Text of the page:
A joint anti-drug effort between the Russian and Nicaraguan governments brought down earlier this week a Central American drug gang with ties to Mexico’s violent Zetas cartel.

According to Russian media reports, Russia’s logistical support for Nicaragua’s drug-war effort helped net 40 people and 1.2 tons of cocaine last week in multiple raids in Managua, Rivas, Masaya, Matagalpa and Chinandega.

"Thanks to our logistical support, Nicaragua has succeeded in dismantling a major drug ring headed by a Mexican named Martín Flores, who served the Mexican cartel Los Zetas", Russia's drug-czar Victor Ivanov said, according to the Nicaraguan newspaper El Nuevo Diario. Ivanov added that the narco group has established close contact with Europeans to supply cocaine throughout Europe and Russia.

The raids are the first busts since Nicaragua and Russia signed an agreement last February that included a Russian-funded anti-narcotics training center to be constructed in the Central American nation and the promise of Russian equipment and weapons, including a fleet of Russian-made “Tiger” urban-assault vehicles.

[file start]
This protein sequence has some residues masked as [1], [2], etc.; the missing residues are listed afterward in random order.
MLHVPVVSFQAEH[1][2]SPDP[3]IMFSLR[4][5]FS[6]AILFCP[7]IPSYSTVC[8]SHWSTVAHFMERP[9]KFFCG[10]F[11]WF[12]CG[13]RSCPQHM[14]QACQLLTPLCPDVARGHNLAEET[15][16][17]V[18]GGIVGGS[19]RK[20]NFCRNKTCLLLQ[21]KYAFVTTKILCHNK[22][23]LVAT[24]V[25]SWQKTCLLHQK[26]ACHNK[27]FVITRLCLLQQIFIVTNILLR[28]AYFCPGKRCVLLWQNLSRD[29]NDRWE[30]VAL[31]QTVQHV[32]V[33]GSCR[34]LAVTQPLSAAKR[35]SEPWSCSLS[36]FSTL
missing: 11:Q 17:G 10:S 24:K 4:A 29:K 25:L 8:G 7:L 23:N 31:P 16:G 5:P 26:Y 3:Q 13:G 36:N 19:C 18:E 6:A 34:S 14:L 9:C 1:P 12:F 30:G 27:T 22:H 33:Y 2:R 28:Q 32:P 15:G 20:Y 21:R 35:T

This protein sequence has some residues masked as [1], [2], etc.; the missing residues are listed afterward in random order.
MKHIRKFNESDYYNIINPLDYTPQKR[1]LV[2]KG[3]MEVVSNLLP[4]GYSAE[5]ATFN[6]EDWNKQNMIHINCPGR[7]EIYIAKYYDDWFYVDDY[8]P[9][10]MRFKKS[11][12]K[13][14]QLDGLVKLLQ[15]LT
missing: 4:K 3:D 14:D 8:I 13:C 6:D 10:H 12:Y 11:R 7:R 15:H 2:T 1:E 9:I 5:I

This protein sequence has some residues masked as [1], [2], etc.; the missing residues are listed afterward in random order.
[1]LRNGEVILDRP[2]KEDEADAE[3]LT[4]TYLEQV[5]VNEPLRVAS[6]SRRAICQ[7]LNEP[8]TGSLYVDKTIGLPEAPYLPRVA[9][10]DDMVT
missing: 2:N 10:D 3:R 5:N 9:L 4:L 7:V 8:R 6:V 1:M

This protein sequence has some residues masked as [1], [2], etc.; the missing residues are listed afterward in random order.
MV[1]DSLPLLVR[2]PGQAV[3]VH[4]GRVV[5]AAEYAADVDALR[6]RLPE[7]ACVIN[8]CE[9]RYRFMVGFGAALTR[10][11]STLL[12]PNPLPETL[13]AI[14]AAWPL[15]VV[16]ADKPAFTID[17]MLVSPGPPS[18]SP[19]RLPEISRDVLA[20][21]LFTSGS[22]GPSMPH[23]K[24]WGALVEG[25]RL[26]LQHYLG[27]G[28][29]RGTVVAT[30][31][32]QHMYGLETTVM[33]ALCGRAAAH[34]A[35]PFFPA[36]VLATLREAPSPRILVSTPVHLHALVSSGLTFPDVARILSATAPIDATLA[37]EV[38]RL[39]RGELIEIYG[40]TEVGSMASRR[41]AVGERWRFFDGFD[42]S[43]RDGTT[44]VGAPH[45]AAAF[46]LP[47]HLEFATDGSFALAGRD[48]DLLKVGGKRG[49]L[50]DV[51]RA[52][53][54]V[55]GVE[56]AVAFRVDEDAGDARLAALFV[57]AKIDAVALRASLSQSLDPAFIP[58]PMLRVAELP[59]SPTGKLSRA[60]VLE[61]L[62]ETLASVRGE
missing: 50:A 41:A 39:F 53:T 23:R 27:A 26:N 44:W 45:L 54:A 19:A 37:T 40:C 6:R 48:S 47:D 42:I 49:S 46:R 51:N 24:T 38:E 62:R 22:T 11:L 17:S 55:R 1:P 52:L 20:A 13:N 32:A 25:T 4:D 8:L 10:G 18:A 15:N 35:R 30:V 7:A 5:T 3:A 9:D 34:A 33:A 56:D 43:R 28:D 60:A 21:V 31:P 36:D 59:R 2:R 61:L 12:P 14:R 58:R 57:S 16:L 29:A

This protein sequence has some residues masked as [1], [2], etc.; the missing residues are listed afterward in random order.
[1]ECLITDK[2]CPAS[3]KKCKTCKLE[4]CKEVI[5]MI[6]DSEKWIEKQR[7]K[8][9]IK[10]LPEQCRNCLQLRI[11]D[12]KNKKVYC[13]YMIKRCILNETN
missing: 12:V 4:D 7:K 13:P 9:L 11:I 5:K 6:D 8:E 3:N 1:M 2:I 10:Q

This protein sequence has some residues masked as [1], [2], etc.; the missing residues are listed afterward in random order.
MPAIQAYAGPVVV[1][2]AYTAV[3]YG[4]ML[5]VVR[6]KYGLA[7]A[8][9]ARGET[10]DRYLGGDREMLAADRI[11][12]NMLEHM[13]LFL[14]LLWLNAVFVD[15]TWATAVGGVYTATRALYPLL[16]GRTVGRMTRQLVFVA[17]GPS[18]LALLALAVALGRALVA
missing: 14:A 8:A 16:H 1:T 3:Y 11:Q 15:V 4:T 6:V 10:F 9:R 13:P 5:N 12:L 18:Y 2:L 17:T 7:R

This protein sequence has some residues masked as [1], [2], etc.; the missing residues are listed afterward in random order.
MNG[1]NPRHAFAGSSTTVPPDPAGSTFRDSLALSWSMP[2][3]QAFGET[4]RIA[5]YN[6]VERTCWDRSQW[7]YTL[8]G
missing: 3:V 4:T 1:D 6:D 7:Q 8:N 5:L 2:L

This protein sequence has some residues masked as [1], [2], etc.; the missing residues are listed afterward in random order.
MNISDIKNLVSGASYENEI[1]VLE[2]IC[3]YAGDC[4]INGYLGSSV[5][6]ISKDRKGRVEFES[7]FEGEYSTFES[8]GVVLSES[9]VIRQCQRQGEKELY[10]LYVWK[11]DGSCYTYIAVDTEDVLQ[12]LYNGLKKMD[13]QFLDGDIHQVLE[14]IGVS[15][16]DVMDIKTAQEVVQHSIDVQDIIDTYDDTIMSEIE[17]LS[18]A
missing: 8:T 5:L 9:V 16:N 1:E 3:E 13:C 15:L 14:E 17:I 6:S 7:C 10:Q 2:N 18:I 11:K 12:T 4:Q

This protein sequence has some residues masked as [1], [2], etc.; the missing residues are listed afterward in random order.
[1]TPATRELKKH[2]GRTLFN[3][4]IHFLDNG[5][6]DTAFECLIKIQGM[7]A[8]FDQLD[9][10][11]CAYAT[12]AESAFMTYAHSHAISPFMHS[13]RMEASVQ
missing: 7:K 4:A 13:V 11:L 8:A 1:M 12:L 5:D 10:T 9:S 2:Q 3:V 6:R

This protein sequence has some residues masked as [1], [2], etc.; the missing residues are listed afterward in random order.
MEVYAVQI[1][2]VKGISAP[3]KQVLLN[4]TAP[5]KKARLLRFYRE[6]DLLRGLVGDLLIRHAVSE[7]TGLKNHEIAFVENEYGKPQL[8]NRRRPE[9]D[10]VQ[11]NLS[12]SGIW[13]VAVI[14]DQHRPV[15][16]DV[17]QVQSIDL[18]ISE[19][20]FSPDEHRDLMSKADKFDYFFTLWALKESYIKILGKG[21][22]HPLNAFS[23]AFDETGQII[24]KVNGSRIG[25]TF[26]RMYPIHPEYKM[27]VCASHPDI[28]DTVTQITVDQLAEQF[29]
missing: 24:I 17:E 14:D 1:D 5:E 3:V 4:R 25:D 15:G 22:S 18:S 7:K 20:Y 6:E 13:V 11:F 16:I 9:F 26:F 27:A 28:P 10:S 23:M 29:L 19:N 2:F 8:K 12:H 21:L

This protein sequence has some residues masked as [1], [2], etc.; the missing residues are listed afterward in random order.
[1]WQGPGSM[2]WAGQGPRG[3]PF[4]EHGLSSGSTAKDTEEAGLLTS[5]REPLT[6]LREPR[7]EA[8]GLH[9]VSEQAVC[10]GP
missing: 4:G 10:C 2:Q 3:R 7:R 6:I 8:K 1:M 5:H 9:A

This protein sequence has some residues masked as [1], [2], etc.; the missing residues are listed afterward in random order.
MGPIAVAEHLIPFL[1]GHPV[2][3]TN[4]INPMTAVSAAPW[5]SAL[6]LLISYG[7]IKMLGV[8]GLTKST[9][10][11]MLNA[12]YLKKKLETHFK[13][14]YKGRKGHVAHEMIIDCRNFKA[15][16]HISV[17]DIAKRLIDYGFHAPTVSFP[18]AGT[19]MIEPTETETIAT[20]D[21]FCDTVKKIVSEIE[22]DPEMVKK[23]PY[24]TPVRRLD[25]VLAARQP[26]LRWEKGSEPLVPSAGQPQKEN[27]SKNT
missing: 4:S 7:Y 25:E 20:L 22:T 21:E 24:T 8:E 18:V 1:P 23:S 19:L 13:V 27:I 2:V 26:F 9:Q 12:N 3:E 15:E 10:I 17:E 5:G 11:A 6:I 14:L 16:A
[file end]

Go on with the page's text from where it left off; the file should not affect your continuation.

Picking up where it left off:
Relations between the two nations have dramatically increased over the last few years, especially in terms of military aid flowing across the Atlantic to Nicaragua from Russia. In 2011 Russia allegedly provided Nicaragua with $26.5 million in military aid, compared to about $3 million from the U.S. military, according to Nicaragua’s English-language news site, Nicaragua Dispatch.

Nicaragua and Russia have had close relations since the days of the 'Contras' war in the 1980s, when the Soviet Union provided weapons and armament to the Sandinista government. Dealings between the two countries cooled once the Sandinista government left office in 1990, but picked back up once Daniel Ortega resumed the Nicaraguan presidency in 2006.

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